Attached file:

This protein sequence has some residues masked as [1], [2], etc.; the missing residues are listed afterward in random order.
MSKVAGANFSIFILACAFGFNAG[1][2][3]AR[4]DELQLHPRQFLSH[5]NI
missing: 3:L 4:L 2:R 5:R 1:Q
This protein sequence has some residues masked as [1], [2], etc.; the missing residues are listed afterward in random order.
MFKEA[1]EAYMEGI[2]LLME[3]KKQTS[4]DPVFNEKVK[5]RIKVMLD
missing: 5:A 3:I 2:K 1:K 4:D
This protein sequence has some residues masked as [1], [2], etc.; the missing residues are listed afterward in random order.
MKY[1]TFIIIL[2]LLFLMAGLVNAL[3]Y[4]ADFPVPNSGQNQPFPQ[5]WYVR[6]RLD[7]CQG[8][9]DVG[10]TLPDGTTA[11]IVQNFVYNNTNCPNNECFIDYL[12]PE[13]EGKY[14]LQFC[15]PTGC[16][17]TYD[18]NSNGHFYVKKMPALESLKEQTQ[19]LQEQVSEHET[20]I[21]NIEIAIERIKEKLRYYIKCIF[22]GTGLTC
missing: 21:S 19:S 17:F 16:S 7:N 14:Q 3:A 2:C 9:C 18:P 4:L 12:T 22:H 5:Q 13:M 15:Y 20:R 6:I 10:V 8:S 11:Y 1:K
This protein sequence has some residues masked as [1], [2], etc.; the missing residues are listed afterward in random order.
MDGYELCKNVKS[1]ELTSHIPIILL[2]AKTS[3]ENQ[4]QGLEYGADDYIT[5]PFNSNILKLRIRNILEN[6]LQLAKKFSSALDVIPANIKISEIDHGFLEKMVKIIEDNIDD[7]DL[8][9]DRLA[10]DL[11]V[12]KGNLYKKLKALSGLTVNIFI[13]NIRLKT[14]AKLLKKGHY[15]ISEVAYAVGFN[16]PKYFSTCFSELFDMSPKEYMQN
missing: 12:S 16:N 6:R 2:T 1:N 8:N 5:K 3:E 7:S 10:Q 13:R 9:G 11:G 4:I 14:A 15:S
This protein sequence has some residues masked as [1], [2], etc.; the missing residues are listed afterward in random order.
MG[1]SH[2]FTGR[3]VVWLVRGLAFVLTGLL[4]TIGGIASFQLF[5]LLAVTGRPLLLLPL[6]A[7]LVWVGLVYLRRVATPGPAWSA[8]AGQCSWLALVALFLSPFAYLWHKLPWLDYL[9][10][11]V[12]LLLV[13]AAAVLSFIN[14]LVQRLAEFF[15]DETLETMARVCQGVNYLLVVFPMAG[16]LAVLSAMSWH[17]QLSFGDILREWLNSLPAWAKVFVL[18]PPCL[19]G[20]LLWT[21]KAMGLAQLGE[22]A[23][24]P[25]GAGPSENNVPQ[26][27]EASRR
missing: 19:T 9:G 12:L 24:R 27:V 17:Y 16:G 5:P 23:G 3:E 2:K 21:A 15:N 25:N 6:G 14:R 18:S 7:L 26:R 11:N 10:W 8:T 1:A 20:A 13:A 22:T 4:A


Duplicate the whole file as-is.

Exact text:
This protein sequence has some residues masked as [1], [2], etc.; the missing residues are listed afterward in random order.
MSKVAGANFSIFILACAFGFNAG[1][2][3]AR[4]DELQLHPRQFLSH[5]NI
missing: 3:L 4:L 2:R 5:R 1:Q
This protein sequence has some residues masked as [1], [2], etc.; the missing residues are listed afterward in random order.
MFKEA[1]EAYMEGI[2]LLME[3]KKQTS[4]DPVFNEKVK[5]RIKVMLD
missing: 5:A 3:I 2:K 1:K 4:D
This protein sequence has some residues masked as [1], [2], etc.; the missing residues are listed afterward in random order.
MKY[1]TFIIIL[2]LLFLMAGLVNAL[3]Y[4]ADFPVPNSGQNQPFPQ[5]WYVR[6]RLD[7]CQG[8][9]DVG[10]TLPDGTTA[11]IVQNFVYNNTNCPNNECFIDYL[12]PE[13]EGKY[14]LQFC[15]PTGC[16][17]TYD[18]NSNGHFYVKKMPALESLKEQTQ[19]LQEQVSEHET[20]I[21]NIEIAIERIKEKLRYYIKCIF[22]GTGLTC
missing: 21:S 19:S 17:F 16:S 7:N 14:Q 3:A 2:C 9:C 18:P 4:L 12:T 22:H 5:Q 13:M 15:Y 20:R 6:I 10:V 8:S 11:Y 1:K
This protein sequence has some residues masked as [1], [2], etc.; the missing residues are listed afterward in random order.
MDGYELCKNVKS[1]ELTSHIPIILL[2]AKTS[3]ENQ[4]QGLEYGADDYIT[5]PFNSNILKLRIRNILEN[6]LQLAKKFSSALDVIPANIKISEIDHGFLEKMVKIIEDNIDD[7]DL[8][9]DRLA[10]DL[11]V[12]KGNLYKKLKALSGLTVNIFI[13]NIRLKT[14]AKLLKKGHY[15]ISEVAYAVGFN[16]PKYFSTCFSELFDMSPKEYMQN
missing: 12:S 16:N 6:R 2:T 1:N 8:N 5:K 3:E 7:S 10:Q 13:R 9:G 11:G 4:I 14:A 15:S
This protein sequence has some residues masked as [1], [2], etc.; the missing residues are listed afterward in random order.
MG[1]SH[2]FTGR[3]VVWLVRGLAFVLTGLL[4]TIGGIASFQLF[5]LLAVTGRPLLLLPL[6]A[7]LVWVGLVYLRRVATPGPAWSA[8]AGQCSWLALVALFLSPFAYLWHKLPWLDYL[9][10][11]V[12]LLLV[13]AAAVLSFIN[14]LVQRLAEFF[15]DETLETMARVCQGVNYLLVVFPMAG[16]LAVLSAMSWH[17]QLSFGDILREWLNSLPAWAKVFVL[18]PPCL[19]G[20]LLWT[21]KAMGLAQLGE[22]A[23][24]P[25]GAGPSENNVPQ[26][27]EASRR
missing: 19:T 9:G 12:L 24:R 27:V 17:Y 16:G 5:P 23:G 3:E 2:K 21:A 15:N 25:N 6:G 14:R 18:S 7:L 26:R 11:N 10:W 8:T 1:A 20:A 13:A 22:T 4:A